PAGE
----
Rollie Massimino

Jay Wright reveals Villanova jersey patch honoring Rollie Massimino

Jay Wright reveals Villanova jersey patch honoring Rollie Massimino

Villanova basketball will honor legendary coach Rollie Massimino's memory with a commemorative "RVM" patch on the team's jerseys this season.

Head coach Jay Wright, a protege of Massimino, tweeted out a glimpse at the patch on Twitter Thursday.

Massimino, who led the Wildcats to their historic upset over Georgetown to win the 1985 national championship,  died at the age of 82 on Wednesday, August 30. 

Villanova will hold funeral arrangements for the iconic coach on Monday, September 11 and Tuesday, September 12.


Led by Rollie Massimino, Villanova fondly remembers 1985 championship

Led by Rollie Massimino, Villanova fondly remembers 1985 championship

Rollie Massimino took the stage surrounded by a band, students, and scores of blue-and-white balloons and delivered a speech as fiery as one of his Villanova halftime pep talks.

Thirty-one years after Massimino brought an improbable national championship to Villanova, the 80-year-old coaching lifer exhorted protege Jay Wright to win a second title.

"We're going to win tonight! We're going to win tonight!" he commanded as the crowd in Houston roared. "You have family here that is part of your own personal family, but you're part of the Villanova family. That's why we're going to win! Just remember, that part of me is we and Villanova's guys are all in it together. When Jay wins that championship, with all his great players, we're going to root, root, root for Villanova!"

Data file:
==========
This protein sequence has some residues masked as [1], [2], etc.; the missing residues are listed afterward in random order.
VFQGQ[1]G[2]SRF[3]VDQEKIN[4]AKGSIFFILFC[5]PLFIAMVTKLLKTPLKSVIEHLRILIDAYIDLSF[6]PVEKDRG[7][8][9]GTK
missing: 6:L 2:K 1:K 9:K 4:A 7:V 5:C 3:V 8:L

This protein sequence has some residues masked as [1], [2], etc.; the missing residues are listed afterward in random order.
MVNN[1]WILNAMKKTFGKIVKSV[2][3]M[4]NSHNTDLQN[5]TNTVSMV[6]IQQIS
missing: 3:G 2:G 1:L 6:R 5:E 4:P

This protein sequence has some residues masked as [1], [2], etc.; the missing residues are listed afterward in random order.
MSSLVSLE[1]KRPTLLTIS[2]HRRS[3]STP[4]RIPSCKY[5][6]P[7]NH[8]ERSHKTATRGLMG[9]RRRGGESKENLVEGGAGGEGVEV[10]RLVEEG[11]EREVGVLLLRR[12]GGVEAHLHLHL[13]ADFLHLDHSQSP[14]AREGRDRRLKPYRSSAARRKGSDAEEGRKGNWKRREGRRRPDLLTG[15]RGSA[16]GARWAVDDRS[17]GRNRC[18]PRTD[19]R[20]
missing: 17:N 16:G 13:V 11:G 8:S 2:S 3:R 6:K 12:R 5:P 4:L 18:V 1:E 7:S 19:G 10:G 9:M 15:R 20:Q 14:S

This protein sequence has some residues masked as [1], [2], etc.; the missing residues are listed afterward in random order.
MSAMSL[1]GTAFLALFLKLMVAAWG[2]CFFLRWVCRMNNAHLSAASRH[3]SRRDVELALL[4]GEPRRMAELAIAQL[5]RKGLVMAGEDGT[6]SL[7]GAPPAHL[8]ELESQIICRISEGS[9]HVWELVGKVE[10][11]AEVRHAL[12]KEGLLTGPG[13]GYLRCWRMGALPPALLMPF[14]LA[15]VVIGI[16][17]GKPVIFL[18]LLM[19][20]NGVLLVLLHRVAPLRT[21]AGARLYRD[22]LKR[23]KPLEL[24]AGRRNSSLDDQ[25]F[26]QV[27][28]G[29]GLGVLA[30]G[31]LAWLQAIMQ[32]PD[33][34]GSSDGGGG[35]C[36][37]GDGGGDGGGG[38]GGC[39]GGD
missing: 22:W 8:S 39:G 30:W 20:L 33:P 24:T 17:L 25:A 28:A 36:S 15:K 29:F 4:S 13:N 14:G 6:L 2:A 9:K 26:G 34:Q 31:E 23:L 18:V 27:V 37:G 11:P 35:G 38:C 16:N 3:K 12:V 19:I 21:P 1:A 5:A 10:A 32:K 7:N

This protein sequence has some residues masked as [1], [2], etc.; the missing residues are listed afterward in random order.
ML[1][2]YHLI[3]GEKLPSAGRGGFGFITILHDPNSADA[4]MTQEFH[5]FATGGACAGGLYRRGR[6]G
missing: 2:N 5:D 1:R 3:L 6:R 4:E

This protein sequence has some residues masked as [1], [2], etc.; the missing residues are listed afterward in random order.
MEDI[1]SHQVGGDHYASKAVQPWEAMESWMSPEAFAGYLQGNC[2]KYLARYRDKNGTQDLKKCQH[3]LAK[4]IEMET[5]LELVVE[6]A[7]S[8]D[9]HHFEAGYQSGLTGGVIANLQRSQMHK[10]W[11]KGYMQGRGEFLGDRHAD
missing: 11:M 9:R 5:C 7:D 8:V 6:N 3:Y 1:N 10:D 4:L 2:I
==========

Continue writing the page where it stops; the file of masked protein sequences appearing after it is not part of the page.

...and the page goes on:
The Wildcats delivered that night in 2016 for Daddy Mass and won the national championship. Six months later, Massimino returned to campus for a championship celebration and danced a little jig as he took the court. Wright, the cool, calm leader of the Wildcats, choked up when he surprised Massimino with a championship ring. The setting was perfect on a night when the 2016 banner joined the one for Massimino's `85 team in the rafters.

With Massimino in hospice care, a long battle with cancer about over, Wright traveled to Florida to say goodbye.

"We just thought if anybody was going to beat cancer and never die, you just thought it was going to be coach Mass," Wright said Wednesday. "We watched him really struggle at the end, so it's nice that he went peacefully and with his family. But it's a big void in this Villanova basketball family because his presence was just so powerful. It impacted current players, current coaches, all his players, the players that came before him, coaches before him. He was just larger than life."